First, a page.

It pains me to say this but it looked kinda like “establishing the fastball” worked for Morrow. Pipe high 90’s fastballs the first inning knowing he can sneak it past them for the most part. They guys go back in the dugout and let everyone know. The Skankees think all he has are fastballs then the rest of the game Morrow mixes whatever he wants in there. As long as his fastball in the first inning stays his reliever fastball and no one can touch it then it might work.

    I would love to see next game a 98mph fastball then a sick curve for the first two pitches of the game still.

    Maybe I am just trying to talk myself in to Morrow being able to succeed with a bad pitching game plan.

  9. skyking162 on September 6th, 2008 7:52 am

    Can you plot difference velocity graphs for Morrow’s different pitches? I would be especially nice to see one for his fastball. If he’s throwing more off-speed stuff as the game goes on, of course the trend-line will have a negative slope. Another cool graph would show break of his curve as the game goes on — can he still spin it and command it when tired…

  10. davepaisley on September 6th, 2008 7:57 am

    Any chance of seeing this same stuff for a good Felix start? (of course, they’e all pretty good, really, but a good lengthy one)

  11. gwangung on September 6th, 2008 8:25 am

    Yeah, but isn’t the difference that Felix’s four seamer, which they make him use a lot, tends to be straight, while Morrow’s fastballs and Felix’s two seamer have a lot more movement? Unpredictable movement?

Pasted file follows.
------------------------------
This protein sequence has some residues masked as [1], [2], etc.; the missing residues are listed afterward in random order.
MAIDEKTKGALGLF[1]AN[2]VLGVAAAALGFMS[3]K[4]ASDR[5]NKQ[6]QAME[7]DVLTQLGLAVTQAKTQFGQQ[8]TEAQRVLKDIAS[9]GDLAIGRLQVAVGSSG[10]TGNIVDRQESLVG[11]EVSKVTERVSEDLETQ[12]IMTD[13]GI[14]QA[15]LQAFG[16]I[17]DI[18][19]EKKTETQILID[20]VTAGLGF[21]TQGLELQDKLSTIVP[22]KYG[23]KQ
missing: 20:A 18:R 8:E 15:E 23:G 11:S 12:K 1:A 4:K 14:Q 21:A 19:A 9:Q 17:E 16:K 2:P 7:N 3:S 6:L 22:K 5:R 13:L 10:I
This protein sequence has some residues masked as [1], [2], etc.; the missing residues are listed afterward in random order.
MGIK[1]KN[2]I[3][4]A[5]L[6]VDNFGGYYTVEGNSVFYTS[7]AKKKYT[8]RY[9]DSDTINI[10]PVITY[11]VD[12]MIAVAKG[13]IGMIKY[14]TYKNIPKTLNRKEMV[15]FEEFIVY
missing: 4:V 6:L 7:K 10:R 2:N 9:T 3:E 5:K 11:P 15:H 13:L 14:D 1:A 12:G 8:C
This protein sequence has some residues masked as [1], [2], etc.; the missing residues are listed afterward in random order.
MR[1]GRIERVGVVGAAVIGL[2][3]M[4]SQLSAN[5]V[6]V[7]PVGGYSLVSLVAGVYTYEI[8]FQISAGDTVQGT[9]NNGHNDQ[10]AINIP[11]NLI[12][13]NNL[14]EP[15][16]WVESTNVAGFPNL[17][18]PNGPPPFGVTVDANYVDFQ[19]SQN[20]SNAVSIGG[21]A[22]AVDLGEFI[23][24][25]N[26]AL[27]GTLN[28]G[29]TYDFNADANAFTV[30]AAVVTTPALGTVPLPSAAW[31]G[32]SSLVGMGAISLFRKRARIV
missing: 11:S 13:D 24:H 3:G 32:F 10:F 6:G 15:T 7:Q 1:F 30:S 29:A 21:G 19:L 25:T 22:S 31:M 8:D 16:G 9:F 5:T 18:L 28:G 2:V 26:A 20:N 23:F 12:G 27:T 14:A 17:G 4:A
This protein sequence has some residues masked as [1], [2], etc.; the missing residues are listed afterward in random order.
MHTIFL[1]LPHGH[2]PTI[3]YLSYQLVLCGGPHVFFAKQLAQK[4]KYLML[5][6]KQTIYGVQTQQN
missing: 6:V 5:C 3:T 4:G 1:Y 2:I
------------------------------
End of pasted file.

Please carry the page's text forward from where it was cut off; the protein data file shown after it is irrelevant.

12. Steve T on September 6th, 2008 9:51 am

    Establishing the fastball might be a little different for a guy making his first major-league start, I don’t know. He won’t sustain last night’s bafflement but it’s a heck of a way to get started. And it’s so nice to see posts on USSM that don’t make me want to burn the stadium down!

  13. enazario on September 6th, 2008 10:02 am

    Hey Steve T, don’t rain on our parade. 🙂

    You are right of course but here is something to think about. Next year’s rotation might be:

    The King, Morrow, Washburn, Roland-Smith, Silva

    It may not be horrible -with the exception of Silva.

  14. Jon on September 6th, 2008 11:11 am

    ^Erik Bedard?

  15. Steve T on September 6th, 2008 11:23 am

    I wasn’t raining! It’s not raining to say he’s not going to almost no-hit every team he faces for the rest of eternity!

    For a variety of stupid reasons I spent most of the game driving up and down the Viaduct listening to the radio. It was the first time in a while that I wished I was inside the stadium just a few feet away….

  16. joser on September 6th, 2008 11:46 am

    I was amused to see the Replacement Level Yankees blog (“It has been 2871 days, 13 hours, 44 minutes, and 12 seconds since the New York Yankees have won a World Series”) didn’t even have a game thread up. Not surprising for a west coast game against a bottom-dwelling team with the postseason looking out of reach, but I still would’ve loved to read their comments and wallow in the schadenfreude.

    So I’ll drop some choice quotes from the NYTimes

    Morrow’s fastball hummed all night, and the Yankees looked completely overmatched. In the seventh, Morrow struck out Alex Rodriguez on three pitches — a curveball (swinging), an inside fastball (looking) and another inside fastball, at 95 m.p.h., for a swinging third strike.

    “I guess he’s throwing like he threw when he was in the bullpen — he’s just doing it for a longer period of time,” Jeter said. “He’s throwing 97, an overpowering fastball, and as the game went on, he started mixing in more breaking balls and off-speed stuff. He was coming after us.”

    “His stuff was electric,” Yankees Manager Joe Girardi said. “You talk about trying to be patient with a guy, but he was strike, strike, strike with all his pitches. We were 0-1 all night.”